Tristan Gooley's lovely and exhaustively researched book...if you like water, as I do, you will learn a lot.
The quirks and habits and secrets of good old H2O were crying out to have a book written about them. That said, it had to be written by the right person... Fortunately, the job went to Tristan Gooley... His tales recount wisdom gathered on the ground (literally), often by trial and error, and his joy at discovering something almost makes you feel you did the work yourself... The book doesn't just cover the rural sections of the waterfront: urban dwellers get a look-in too.
Anyone who spends time in, on, or by, water - whether at the helm of a narrowboat or merely playing Poohsticks with grandkids - will benefit from some of the extraordinary insights in this book.
This inspired guide to water in all its forms will make a big splash...Gooley has done his subject proud - this is seriously fascinating stuff.
This study of the behaviour of rivers, lakes and seas brims over with astonishing facts... His observational skills can be breathtaking... Gooley's infectious delight in knowledge translates into a gleeful hoarding of words... The joy of these words and phenomena is that they make you yearn to observe them in the real world... Gooley even manages to explain tides coherently and excitingly in just 14 pages, which is quite some feat, given that they are a lot more complicated than being a mere effect of the moon's gravity.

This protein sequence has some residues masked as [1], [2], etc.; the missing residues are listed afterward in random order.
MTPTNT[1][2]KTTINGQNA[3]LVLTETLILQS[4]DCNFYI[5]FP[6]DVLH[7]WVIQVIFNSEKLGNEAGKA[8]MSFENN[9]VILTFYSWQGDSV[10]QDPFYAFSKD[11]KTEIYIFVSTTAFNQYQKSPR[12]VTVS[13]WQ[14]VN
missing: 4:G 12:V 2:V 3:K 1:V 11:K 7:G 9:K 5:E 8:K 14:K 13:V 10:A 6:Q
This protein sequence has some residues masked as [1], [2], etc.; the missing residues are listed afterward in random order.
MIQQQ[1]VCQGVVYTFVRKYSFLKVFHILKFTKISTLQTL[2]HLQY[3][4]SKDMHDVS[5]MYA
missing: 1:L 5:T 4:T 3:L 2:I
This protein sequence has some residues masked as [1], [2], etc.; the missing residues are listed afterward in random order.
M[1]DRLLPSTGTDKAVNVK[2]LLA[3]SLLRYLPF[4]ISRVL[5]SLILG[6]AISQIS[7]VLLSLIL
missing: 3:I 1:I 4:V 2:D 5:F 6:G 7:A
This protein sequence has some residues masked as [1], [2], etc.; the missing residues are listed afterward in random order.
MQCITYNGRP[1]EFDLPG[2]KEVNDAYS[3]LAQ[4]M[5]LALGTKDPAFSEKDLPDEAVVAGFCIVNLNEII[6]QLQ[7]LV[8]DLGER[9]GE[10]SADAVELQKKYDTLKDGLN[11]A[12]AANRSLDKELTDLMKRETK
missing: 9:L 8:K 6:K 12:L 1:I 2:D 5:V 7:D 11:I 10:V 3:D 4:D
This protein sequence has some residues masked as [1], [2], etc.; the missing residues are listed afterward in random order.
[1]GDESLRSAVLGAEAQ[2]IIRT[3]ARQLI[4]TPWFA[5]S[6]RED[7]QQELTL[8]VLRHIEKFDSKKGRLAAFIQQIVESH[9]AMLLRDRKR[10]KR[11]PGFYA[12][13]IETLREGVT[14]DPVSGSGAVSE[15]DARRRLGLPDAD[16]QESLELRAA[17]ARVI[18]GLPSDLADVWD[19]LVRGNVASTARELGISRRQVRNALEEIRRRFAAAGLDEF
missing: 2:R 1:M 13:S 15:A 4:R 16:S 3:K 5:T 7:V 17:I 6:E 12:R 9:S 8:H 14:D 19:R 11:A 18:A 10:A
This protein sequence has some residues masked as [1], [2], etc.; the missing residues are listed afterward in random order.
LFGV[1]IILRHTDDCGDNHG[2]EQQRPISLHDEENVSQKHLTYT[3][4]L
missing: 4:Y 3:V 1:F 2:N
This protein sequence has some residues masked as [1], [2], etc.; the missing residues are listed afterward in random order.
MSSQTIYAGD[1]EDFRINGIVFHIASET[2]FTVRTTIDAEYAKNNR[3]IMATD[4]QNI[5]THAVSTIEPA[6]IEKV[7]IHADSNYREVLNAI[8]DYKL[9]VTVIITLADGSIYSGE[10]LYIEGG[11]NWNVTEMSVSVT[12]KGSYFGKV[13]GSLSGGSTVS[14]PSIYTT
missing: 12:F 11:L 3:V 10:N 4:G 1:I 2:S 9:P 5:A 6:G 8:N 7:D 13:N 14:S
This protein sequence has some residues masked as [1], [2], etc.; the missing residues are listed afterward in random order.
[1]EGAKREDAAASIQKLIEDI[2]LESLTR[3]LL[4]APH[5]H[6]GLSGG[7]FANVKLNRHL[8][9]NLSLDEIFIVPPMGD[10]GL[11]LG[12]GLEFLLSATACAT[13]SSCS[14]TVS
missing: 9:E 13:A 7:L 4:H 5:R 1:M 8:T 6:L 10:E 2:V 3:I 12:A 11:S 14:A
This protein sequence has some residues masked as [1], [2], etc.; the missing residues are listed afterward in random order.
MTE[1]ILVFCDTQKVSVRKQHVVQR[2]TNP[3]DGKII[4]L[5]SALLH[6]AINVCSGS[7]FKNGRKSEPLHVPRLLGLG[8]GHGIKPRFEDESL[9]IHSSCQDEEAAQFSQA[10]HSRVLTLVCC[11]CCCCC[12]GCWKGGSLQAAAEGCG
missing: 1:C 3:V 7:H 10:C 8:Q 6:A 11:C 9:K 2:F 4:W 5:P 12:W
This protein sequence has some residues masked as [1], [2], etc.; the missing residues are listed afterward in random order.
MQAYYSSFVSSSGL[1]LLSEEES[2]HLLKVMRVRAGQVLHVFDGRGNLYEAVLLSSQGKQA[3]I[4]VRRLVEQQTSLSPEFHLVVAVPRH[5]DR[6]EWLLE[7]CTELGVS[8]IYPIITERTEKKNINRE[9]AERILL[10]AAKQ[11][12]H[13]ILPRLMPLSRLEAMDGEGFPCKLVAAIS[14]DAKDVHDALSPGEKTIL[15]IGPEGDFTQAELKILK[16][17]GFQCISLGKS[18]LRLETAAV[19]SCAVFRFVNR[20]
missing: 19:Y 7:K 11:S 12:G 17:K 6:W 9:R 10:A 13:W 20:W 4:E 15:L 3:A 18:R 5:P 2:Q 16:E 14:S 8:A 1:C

He writes with passion, humour and clarity and engages so deeply with the tributaries of inquiry that reading it feels as exhilarating as being towed by a dolphin...There's so much here that I can't do it justice; chapters on water at night; currents and tides; reading waves; the coast. This is an absolute gem of a book. A must-have for anyone who loves the water.
The goal of the author is to have his readers never look at water the same way after reading this book. He has certainly achieved his objective and I doubt I will now ever be able to walk past a lake or even a pond without checking for surface patterns.
Quite apart from being well written and an enjoyable read, there is plenty in the book that is revelatory.
Gooley, who has single-handedly been reviving natural navigation in this age of GPS, has the birdwatching skills of Bill Oddie and the deductive powers of Sherlock Holmes. He can make you feel that you've spent half your life walking about with your eyes only half-open. He does it again with this fascinating guide to watching and interpreting water, everywhere from the garden pond to the Pacific.